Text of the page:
Cootes Paradise

History of Cootes

Hamilton Harbour is joined to Cootes Paradise by a narrow channel formerly excavated for the Desjardin's Canal. The original inhabitants, known as Princess Point people, can be traced back to between AD 500 and 1000. Centuries later, in the early 1700s, Europeans arrived and settled here. Officially established in 1927, the area was named after a British naval officer, Captain Thomas Coote, who spent many days hunting the abundant waterfowl in the 1780’s. It is the last remaining marsh in western Lake Ontario and crucial habitat for wildlife, particularly for fish spawning.
Located at the west end of the Harbour, Cootes is a significant migratory bird flyover zone and is home to a wide variety of flora and fauna. With more than 320 hectares of marshland, 16 creeks and 25 km of shoreline, Cootes Paradise is Royal Botanical Garden's largest and most diverse sanctuary.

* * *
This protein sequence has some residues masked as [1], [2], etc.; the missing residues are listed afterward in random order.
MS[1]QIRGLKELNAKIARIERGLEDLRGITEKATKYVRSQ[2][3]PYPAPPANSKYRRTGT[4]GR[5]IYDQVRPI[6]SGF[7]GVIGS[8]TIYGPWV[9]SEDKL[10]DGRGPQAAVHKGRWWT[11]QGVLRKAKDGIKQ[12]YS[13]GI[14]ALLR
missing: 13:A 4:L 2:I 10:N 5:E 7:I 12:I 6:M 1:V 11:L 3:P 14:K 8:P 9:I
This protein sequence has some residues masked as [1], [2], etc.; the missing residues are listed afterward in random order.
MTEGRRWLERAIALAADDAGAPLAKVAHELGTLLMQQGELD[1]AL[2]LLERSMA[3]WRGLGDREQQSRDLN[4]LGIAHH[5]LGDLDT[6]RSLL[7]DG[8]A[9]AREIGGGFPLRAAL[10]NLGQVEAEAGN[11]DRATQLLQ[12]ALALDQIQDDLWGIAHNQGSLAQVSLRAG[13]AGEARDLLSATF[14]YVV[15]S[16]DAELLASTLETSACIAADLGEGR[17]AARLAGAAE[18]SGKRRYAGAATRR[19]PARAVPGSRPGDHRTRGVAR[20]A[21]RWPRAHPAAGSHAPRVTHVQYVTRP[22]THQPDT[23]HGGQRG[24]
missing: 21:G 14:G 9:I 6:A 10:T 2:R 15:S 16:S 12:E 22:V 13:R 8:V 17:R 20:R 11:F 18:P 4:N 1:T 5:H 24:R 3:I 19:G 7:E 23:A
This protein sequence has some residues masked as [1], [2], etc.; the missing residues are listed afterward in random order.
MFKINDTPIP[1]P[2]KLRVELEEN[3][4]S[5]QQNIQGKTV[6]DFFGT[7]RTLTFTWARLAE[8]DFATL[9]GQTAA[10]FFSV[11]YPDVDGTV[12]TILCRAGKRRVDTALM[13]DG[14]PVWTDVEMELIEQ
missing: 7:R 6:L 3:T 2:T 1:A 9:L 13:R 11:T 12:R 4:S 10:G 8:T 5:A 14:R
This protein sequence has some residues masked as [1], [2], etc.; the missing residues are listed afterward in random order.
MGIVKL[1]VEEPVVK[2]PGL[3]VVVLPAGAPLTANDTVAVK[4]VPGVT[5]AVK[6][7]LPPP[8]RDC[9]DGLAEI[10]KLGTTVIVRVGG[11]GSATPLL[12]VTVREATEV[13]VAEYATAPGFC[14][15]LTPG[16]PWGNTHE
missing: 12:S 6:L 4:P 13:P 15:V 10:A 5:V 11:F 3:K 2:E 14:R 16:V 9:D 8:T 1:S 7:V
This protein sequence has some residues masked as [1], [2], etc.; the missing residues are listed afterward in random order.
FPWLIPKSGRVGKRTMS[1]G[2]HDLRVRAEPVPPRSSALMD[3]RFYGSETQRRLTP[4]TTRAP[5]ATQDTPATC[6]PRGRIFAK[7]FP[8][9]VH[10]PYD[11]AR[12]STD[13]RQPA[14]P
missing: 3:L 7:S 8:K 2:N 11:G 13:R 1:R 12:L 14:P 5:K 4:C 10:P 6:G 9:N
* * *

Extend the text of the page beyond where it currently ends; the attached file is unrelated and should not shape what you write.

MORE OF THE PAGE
Before the 20th century, the nutrient-rich, shallow waters of Cootes Paradise thrived as a coastal freshwater marsh habitat. A large majority of Cootes Paradise was covered with emergent aquatic plants, such as wild rice, and submergent plants like wild celery. This vegetation provided sufficient food, shelter and migration stop-overs for a variety of birds, mammals, reptiles, amphibians and insects. The abundant wetland also provided ideal spawning, nursery and adult habitat. Due to its ecological richness efforts to protect and conserve Cootes began, first as a fish sanctuary in the 1870’s, and then as a wildlife preserve in 1927, and finally through the formation of the Royal Botanical Gardens in the 1930’s.

Environmental Decline

 As human pressures increased, the decline in the health and biodiversity of Cootes Paradise became unmistakable. By the 1930s Cootes Paradise experienced a 15% permanent reduction in marsh vegetation, and by 1985 the level of plant loss reached 85% of its original coverage. This permanent loss of aquatic flora led to poor quality and directly impacted fish and wildlife inhabitants and economies of Lake Ontario. Since its dramatic decline began the RBG has been focused on restoring Cootes Paradise.